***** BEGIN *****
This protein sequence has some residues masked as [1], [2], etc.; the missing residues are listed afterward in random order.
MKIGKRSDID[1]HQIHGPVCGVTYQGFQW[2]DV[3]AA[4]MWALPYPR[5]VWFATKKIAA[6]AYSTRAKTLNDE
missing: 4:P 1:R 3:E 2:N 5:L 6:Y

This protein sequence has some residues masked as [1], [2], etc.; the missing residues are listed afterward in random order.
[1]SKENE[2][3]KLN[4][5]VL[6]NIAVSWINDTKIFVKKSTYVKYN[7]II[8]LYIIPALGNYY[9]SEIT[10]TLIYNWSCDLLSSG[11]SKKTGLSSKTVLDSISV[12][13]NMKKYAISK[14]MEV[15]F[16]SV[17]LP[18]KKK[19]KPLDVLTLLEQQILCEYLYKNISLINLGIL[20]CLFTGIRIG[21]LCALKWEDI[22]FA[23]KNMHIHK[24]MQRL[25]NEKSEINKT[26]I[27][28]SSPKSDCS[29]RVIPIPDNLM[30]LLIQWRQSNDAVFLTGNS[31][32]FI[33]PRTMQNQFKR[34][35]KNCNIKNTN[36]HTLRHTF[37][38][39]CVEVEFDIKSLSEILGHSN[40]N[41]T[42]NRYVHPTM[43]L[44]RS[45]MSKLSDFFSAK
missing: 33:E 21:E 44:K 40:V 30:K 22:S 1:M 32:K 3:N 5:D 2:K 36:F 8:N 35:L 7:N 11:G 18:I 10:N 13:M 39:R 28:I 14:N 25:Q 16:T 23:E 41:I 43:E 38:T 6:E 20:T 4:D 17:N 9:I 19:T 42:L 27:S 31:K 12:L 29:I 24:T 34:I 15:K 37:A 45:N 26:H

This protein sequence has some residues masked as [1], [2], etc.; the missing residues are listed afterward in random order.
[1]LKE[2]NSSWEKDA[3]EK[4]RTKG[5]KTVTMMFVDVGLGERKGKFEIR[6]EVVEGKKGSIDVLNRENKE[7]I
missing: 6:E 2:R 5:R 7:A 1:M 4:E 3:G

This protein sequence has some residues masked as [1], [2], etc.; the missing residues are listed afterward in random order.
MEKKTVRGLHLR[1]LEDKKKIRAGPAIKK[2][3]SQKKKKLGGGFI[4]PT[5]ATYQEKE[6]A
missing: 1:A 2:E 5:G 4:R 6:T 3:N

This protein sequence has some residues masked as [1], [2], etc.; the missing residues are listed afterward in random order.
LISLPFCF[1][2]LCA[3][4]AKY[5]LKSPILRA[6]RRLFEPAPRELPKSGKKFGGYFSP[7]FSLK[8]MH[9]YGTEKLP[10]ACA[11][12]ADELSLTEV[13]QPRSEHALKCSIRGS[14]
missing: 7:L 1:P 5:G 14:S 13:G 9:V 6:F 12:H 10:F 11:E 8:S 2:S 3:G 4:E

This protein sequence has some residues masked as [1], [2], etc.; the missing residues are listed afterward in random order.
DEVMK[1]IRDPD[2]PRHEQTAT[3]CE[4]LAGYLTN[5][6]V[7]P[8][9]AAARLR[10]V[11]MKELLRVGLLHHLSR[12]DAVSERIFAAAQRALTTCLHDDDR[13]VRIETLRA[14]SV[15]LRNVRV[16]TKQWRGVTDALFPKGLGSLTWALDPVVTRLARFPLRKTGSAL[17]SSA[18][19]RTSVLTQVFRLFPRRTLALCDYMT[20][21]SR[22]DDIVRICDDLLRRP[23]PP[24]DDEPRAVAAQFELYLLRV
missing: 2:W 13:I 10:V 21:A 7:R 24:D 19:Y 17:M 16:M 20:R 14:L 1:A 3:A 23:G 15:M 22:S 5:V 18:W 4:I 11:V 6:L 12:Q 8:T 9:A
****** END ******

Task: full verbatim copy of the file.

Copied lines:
This protein sequence has some residues masked as [1], [2], etc.; the missing residues are listed afterward in random order.
MKIGKRSDID[1]HQIHGPVCGVTYQGFQW[2]DV[3]AA[4]MWALPYPR[5]VWFATKKIAA[6]AYSTRAKTLNDE
missing: 4:P 1:R 3:E 2:N 5:L 6:Y

This protein sequence has some residues masked as [1], [2], etc.; the missing residues are listed afterward in random order.
[1]SKENE[2][3]KLN[4][5]VL[6]NIAVSWINDTKIFVKKSTYVKYN[7]II[8]LYIIPALGNYY[9]SEIT[10]TLIYNWSCDLLSSG[11]SKKTGLSSKTVLDSISV[12][13]NMKKYAISK[14]MEV[15]F[16]SV[17]LP[18]KKK[19]KPLDVLTLLEQQILCEYLYKNISLINLGIL[20]CLFTGIRIG[21]LCALKWEDI[22]FA[23]KNMHIHK[24]MQRL[25]NEKSEINKT[26]I[27][28]SSPKSDCS[29]RVIPIPDNLM[30]LLIQWRQSNDAVFLTGNS[31][32]FI[33]PRTMQNQFKR[34][35]KNCNIKNTN[36]HTLRHTF[37][38][39]CVEVEFDIKSLSEILGHSN[40]N[41]T[42]NRYVHPTM[43]L[44]RS[45]MSKLSDFFSAK
missing: 33:E 21:E 44:K 40:V 30:K 22:S 1:M 32:K 3:N 5:D 2:K 36:F 8:N 35:L 7:N 11:G 18:I 10:N 13:M 39:R 28:I 14:N 25:Q 16:T 23:E 41:I 43:E 38:T 6:E 20:T 4:D 17:N 9:I 19:T 42:L 27:S 31:K 12:L 29:I 24:T 34:I 15:K 37:A 45:N 26:H

This protein sequence has some residues masked as [1], [2], etc.; the missing residues are listed afterward in random order.
[1]LKE[2]NSSWEKDA[3]EK[4]RTKG[5]KTVTMMFVDVGLGERKGKFEIR[6]EVVEGKKGSIDVLNRENKE[7]I
missing: 6:E 2:R 5:R 7:A 1:M 4:E 3:G

This protein sequence has some residues masked as [1], [2], etc.; the missing residues are listed afterward in random order.
MEKKTVRGLHLR[1]LEDKKKIRAGPAIKK[2][3]SQKKKKLGGGFI[4]PT[5]ATYQEKE[6]A
missing: 1:A 2:E 5:G 4:R 6:T 3:N

This protein sequence has some residues masked as [1], [2], etc.; the missing residues are listed afterward in random order.
LISLPFCF[1][2]LCA[3][4]AKY[5]LKSPILRA[6]RRLFEPAPRELPKSGKKFGGYFSP[7]FSLK[8]MH[9]YGTEKLP[10]ACA[11][12]ADELSLTEV[13]QPRSEHALKCSIRGS[14]
missing: 7:L 1:P 5:G 14:S 13:G 9:V 6:F 12:H 10:F 11:E 8:S 2:S 3:G 4:E

This protein sequence has some residues masked as [1], [2], etc.; the missing residues are listed afterward in random order.
DEVMK[1]IRDPD[2]PRHEQTAT[3]CE[4]LAGYLTN[5][6]V[7]P[8][9]AAARLR[10]V[11]MKELLRVGLLHHLSR[12]DAVSERIFAAAQRALTTCLHDDDR[13]VRIETLRA[14]SV[15]LRNVRV[16]TKQWRGVTDALFPKGLGSLTWALDPVVTRLARFPLRKTGSAL[17]SSA[18][19]RTSVLTQVFRLFPRRTLALCDYMT[20][21]SR[22]DDIVRICDDLLRRP[23]PP[24]DDEPRAVAAQFELYLLRV
missing: 2:W 13:I 10:V 21:A 7:R 24:D 19:Y 17:M 16:M 20:R 14:L 1:A 3:A 23:G 15:M 22:S 5:V 18:W 4:I 11:V 6:L 12:Q 8:T 9:A